Yes, the trees are a problem. When I bought this place the owner had an antenna mounted to the chimney at the southwest end of the house. He lived with two channels. To get to Portland needed to fire the antenna directly into a stand of 100'+ Douglas Fir that are just over 30' from his antenna. I put the four bay (it's a Winaguard but I don't recall the model) on a tripod at the other end of the house. Those trees load up with snow.


I like your idea of shooting under the tree branching but I'd need to have the trees scaled for it to work.


I was thinking to attach a pole to the northeast end of the house to gain some 40' distance from the thickest part of the trees and a careful aiming should get me between them. I'm at approx. 900' elevation and the house is sited on an excavated slope facing due south so I think that if I can walk an antenna location to a spot where I can aim at 202-204 degrees through the tree trunks it'll be as good as possible. This is what the DishNetwork guy had to do to get a south shot at their satellites, and I had to coax him to keep trying when his first impression was that it wasn't gonna' work.


The bottom line is that locals aren't necessary, but I'm fixating. I turned down Dish's local option because their $7.00 monthly fee didn't include Portland OPB, and I know that the OPB channel booms in here under most any condition (so far). I can get that one with rabbit ears when the sky is clear. Besides, $84. a year, year after year will buy me one heck of an antenna!
 

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Quote:
Originally Posted by krs /forum/post/19537136


I see relatively small and highly technical-looking antennae at various sites with claims that seem impossible considering their sizes and the old rules of "big is best" and "higher the better".


So does anyone know that these sorts of claims are bunk, and the kind of newfangled and spacey-looking antenna designs don't usually work as claimed?


ARE there any of these developments in antenna design that reduce the sizes of the tried and true big boys and actually work anywhere near as well as a nice big well designed Yagi beam?.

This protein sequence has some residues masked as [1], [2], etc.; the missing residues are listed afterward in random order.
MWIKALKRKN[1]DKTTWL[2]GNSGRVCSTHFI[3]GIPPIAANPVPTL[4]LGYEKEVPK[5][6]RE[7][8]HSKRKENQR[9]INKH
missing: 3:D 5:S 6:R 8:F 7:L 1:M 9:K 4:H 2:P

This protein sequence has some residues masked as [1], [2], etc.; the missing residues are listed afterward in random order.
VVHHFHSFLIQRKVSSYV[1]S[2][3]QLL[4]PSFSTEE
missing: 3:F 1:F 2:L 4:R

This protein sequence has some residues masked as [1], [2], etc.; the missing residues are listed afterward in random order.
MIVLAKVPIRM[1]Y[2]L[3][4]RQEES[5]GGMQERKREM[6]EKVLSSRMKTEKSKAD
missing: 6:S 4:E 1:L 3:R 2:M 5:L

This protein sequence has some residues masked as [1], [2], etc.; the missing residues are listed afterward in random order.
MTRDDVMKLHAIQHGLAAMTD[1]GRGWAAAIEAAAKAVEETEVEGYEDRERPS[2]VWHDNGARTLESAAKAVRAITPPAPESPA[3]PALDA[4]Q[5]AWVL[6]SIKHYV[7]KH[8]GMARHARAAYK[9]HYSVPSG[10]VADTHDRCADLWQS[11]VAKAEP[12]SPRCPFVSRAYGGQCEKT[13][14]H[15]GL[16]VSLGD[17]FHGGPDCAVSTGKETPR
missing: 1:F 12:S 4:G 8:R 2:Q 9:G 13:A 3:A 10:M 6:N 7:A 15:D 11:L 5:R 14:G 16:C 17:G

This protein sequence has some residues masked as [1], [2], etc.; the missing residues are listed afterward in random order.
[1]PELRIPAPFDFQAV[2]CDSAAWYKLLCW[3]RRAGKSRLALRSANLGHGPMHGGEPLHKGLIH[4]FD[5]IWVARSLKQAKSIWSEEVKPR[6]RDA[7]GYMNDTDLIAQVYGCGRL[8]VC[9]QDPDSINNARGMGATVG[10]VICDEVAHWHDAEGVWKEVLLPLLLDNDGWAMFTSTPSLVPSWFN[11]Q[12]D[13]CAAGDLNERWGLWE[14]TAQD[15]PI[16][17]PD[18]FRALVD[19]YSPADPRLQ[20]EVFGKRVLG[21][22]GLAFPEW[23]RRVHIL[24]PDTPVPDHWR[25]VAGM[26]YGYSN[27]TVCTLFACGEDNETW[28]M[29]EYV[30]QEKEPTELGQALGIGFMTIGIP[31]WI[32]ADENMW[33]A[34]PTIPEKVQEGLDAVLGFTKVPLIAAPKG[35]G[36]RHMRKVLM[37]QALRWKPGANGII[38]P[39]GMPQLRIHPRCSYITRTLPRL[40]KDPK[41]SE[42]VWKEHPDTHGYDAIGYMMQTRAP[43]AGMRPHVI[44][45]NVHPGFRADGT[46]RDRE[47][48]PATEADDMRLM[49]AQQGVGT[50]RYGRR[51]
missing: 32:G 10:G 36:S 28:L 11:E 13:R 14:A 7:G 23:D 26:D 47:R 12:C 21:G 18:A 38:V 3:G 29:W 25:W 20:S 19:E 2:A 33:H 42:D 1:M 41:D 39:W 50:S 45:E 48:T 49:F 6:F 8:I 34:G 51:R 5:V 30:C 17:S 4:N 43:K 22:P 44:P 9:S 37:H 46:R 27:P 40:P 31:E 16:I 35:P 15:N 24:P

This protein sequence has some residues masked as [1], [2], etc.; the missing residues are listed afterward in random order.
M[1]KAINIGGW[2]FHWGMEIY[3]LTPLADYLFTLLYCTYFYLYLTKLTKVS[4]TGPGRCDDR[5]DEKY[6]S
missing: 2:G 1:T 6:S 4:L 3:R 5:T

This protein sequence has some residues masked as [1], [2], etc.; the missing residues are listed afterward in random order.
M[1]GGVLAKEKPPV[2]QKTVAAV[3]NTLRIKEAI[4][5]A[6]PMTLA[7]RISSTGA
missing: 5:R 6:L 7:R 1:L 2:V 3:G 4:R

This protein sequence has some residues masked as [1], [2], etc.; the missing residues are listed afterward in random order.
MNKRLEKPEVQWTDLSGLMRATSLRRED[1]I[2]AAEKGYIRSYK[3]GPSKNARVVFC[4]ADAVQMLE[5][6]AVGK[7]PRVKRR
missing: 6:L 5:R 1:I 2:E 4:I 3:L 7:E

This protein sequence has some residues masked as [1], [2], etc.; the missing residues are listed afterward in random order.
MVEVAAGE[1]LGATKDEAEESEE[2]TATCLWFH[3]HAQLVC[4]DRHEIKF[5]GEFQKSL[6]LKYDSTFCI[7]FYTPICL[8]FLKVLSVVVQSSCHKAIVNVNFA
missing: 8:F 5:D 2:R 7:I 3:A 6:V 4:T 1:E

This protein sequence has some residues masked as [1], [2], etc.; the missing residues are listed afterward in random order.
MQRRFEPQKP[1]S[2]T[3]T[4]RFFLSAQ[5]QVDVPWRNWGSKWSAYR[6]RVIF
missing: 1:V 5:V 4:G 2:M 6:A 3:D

It seems that someone in China has recently discovered that adding a rotator to an antenna will always double the antenna's range. While they may not be lying, they surely aren't telling the truth.


Have you thought about a VHF (ch 7 -13) antenna and a separate UHF antenna. Usually this can be done for the same or slightly less money than a big, single antenna.
 

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Discussion Starter · #12 ·
mclapp, I'm looking at your site...and I've got a half roll of reflector material


I like that you've done the science.


I need to take a closer look at the actual situation here now that it's snowed a little, maybe 3" a day or so ago. Right now everything's pretty crunchy outside with 20.8 degrees freezing the residual snow.


Also I need to get up on the bank behind my house and see if I can take some shots in the right directions better from up there. The trees are all over 100' tall so even with my house elevated maybe to close to the height of the station towers I'll still need to get a look between them. The locator charts show all of the prime channels as line-of-sight and there are no structures nearby so it's all about trees and weather.


One thing I do know is that I only want to do whatever I do once.
 

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krs: